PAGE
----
Bianca's Digital Garden


Search IconIcon to open search

This is Marketing - Literature Notes

Last updated Aug 15, 2023

# Notes


The first step on the path to make things better is to make better things.

Your emergency is not a license to steal my attention. Your insecurity is not a permit to hustle me or my friends.

Marketing is our quest to make change on behalf of those we serve, and we do it by understanding the irrational forces that drive each of us.

Everything that we purchase—every investment, every trinket, every experience—is a bargain. That’s why we bought it. Because it was worth more than what we paid for it.

“Adherence to conspiracy theory might not always be the result of some perceived lack of control, but rather a deep-seated need for uniqueness.”

You’re not running around grabbing every conceivable lock to try out your key. Instead, you’re finding people (the lock), and since you are curious about their dreams and desires, you will create a key just for them, one they’ll happily trade attention for.

Marketing acts (interesting choice of word, acts) are the generous actions of people who care.

Emotional labor is the work we do to provide service.

This core basket of dreams and desires means that marketers, like artists, don’t need many colors to paint an original masterpiece.

If you can’t succeed in the small, why do you believe you will succeed in the large?

Marketers don’t make average stuff for average people. Marketers make change. And they do it by normalizing new behaviors.

Lazy marketers try to buy enrollment with flashy ads. The best marketers earn enrollment by seeking people who want the change being offered. And they do it by connecting people to others who want the change as well. And that change is precisely what marketers seek.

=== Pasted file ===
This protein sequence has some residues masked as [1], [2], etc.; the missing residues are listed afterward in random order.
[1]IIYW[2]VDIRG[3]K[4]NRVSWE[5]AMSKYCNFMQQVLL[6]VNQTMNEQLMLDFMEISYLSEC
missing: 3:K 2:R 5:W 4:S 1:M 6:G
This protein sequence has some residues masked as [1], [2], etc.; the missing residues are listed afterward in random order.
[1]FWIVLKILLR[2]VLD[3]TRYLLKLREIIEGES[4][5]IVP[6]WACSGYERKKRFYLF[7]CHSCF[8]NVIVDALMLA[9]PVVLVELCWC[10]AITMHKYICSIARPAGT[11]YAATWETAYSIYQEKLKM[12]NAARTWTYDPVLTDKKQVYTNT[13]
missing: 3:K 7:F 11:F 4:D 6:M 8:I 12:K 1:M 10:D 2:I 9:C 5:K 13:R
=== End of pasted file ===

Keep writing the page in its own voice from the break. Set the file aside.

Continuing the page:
The purpose of our culture isn’t to enable capitalism, even capitalism that pays your bills. The purpose of capitalism is to build our culture.

If you want to build a marketing asset, you need to invest in connection and other nontransferable properties. If people care, you’ve got a brand.

If a brand is our mental shorthand for the promise that you make, then a logo is the Post-it reminder of that promise. Without a brand, a logo is meaningless.

Direct marketing is action oriented. And it is measured. Brand marketing is culturally oriented. And it can’t be measured.

Even “free” publicity costs you in terms of time and effort.

Marketing changes your pricing. Pricing changes your marketing.

We don’t know how to make a living if we give everything away. The road out of this paradox is to combine two offerings, married to each other: Free ideas that spread. Expensive expressions of those ideas that are worth paying for.

Low price is the last refuge of a marketer who has run out of generous ideas.

It’s almost impossible to spread your word directly. Too expensive, too slow. To find individuals, interrupt them, and enroll them, one by one . . . it’s a daunting task. The alternative is to intentionally create a product or service that people decide is worth talking about. I call this a Purple Cow.

The goal isn’t to maximize your social media numbers. The goal is to be known to the smallest viable audience.

This means that living on the long tail has two essential elements: Creates the definitive, the most essential, the extraordinary contribution to the field. Connects the market you’ve designed it for, and helps them see that you belong in the short head. That this hit is the glue that holds them together.

Yes, the internet is a discovery tool. But no, you’re not going to get discovered that way. Instead, you will make your impact by uniting those you seek to serve.

consider focusing on which steps to shift or eliminate. Explore what happens if people engage in your ideas or your community before you ask them to send you money. Invest in the lifetime value of a customer, building new things for your customers instead of racing around trying to find new customers for your things.

by dividing the market into many curves, not just one, we end up with many short heads and many long tails.

He has articulated a simple three-step narrative for action: the story of self, the story of us, and the story of now.